The Overuse of the words: “uncertain times”

By: Heather A. Marchand

I use gmail. If I click on my “promotions” tab, I can guarantee that 8 out of 10 promotional emails use the word “uncertain”. In fact, just for fun, I searched my email for “uncertain”. How many times do you think I found the word? 

TWO HUNDRED emails used the word “uncertain” since March 2020. TWO HUNDRED!

I get it… uncertain = I am freaking out and need to find a way to leverage this disaster to sell you something you didn’t know you needed.

I admittedly made this mistake two weeks ago. I used it in a NADRA email. In my defense, we gave away something quite substantial for free. So I think I earned a free pass here. But in all seriousness, I’m not using the phrase again & you should try to avoid it too. Consumers are over it. 

Here are a few words / phrases you could use instead: 

  • Unknown
  • Weird
  • Undetermined
  • Unsure
  • Crummy
  • My personal favorite: Dubious!
  • During these unprecedented times
  • This sucks

It’s simple. When you are making sales calls and answering inquiries regarding leads… just be real.

As an association we are struggling due to most payables being put on hold. We know you are going through it too. 

Don’t be cheesy. Don’t be sales-pitchy. In a world without human touch, or handshakes, no hugs, no embrace… The best thing you can do right now is to just be real. 

We know we need to find the positives here & as an industry we have quite a bit to leverage during this crisis. The industry knows there is an opportunity here to promote “staycations”. Please do yourself a favor, give it some time and don’t be too aggressive. Families are hurting right now, and the last thing you want to do is have them unsubscribe from your emails or unfollow your business on social media.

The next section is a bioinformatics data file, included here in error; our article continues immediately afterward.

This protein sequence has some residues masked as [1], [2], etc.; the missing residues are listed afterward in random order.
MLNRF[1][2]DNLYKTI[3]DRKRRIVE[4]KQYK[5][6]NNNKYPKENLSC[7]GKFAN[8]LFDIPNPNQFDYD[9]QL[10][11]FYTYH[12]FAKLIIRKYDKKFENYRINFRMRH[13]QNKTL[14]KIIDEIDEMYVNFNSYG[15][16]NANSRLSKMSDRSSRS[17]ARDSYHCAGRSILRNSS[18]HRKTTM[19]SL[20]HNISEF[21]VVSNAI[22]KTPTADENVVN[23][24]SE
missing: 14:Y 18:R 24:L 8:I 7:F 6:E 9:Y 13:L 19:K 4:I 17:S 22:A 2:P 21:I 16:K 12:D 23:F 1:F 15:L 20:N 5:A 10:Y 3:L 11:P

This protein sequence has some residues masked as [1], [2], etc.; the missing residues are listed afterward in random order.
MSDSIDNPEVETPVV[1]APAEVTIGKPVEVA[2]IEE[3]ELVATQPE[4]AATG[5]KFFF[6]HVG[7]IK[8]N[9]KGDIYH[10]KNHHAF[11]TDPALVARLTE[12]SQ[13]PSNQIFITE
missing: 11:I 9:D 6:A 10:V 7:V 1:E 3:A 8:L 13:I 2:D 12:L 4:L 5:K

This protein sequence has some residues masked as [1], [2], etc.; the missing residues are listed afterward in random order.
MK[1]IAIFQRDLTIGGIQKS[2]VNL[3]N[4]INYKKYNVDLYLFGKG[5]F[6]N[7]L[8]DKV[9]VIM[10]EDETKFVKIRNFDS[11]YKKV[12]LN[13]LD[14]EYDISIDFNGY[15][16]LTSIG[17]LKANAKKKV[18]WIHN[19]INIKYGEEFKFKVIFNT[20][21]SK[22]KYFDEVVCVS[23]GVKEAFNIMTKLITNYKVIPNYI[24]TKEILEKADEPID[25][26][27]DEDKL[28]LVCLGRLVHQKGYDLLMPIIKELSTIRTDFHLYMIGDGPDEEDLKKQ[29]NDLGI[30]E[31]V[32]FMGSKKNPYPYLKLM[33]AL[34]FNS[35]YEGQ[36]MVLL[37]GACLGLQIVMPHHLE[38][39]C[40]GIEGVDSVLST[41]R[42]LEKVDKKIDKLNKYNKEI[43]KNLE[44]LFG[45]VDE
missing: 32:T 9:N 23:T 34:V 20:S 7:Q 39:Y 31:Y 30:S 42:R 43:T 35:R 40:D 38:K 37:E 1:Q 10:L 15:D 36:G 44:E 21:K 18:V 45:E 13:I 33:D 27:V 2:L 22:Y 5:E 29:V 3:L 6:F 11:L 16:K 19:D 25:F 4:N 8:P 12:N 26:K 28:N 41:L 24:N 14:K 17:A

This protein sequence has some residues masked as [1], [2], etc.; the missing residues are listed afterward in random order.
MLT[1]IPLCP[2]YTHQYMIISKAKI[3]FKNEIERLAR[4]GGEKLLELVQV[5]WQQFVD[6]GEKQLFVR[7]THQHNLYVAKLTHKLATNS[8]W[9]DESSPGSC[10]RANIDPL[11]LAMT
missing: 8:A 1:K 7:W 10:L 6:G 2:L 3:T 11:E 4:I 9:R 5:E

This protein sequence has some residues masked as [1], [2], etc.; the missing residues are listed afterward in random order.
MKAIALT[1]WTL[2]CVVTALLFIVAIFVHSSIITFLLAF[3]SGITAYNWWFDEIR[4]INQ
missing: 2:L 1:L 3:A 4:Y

Business must go on & there are ways to self-promote in a classy way. Make some calls. Check in on your past clients & prospects that didn’t close. Just be sure to be human. Be sensitive to the fact that folks are unemployed, kids are home from school, parents are losing their minds & some may have loved ones who are ill. Take your time to construct well thought-out, sensitive content for your emails, phone calls and social media campaigns. Sharing content that demonstrates how your company is giving back and supporting your local community is a great way to self-promote. 

We will continue this discussion in the next brief by providing a couple instagram graphics and social media text for your use. 

Have a good week, and please remember, just keep it real. 

Wishing you plenty of sunshine, 
Heather

NADRA Rocks!

Heather A. Marchand
Director of National Programs & Marketing
Direct: 215.317.2018
www.NADRA.org 

One thought on “The Overuse of the words: “uncertain times””

  1. Good article, Heather. I agree with you wholeheartedly. Genuine thoughts and words make a difference. Good communicators are good at word choice. They read more and are exposed to good writing. But a lot of people just aren’t. That’s why we hear the same buzzwords and phrases.

    As writers we are more attentive to word choice and try to avoid overused jargon, newspeak, and acronyms. I too, notice the overuse of certain words and phrases and almost cringe when I hear “narrative,” “personalization,” “sucks all the oxygen out of the room.” Because intentions are good, word choice isn’t a bad reflection on the person. However, if we can slow down a minute and think more about the person or audience we are talking to, we can express our thoughts relevant to them and their business. Then communication is received as sincere versus rote. That helps build better relationships and separates you from your competitors.

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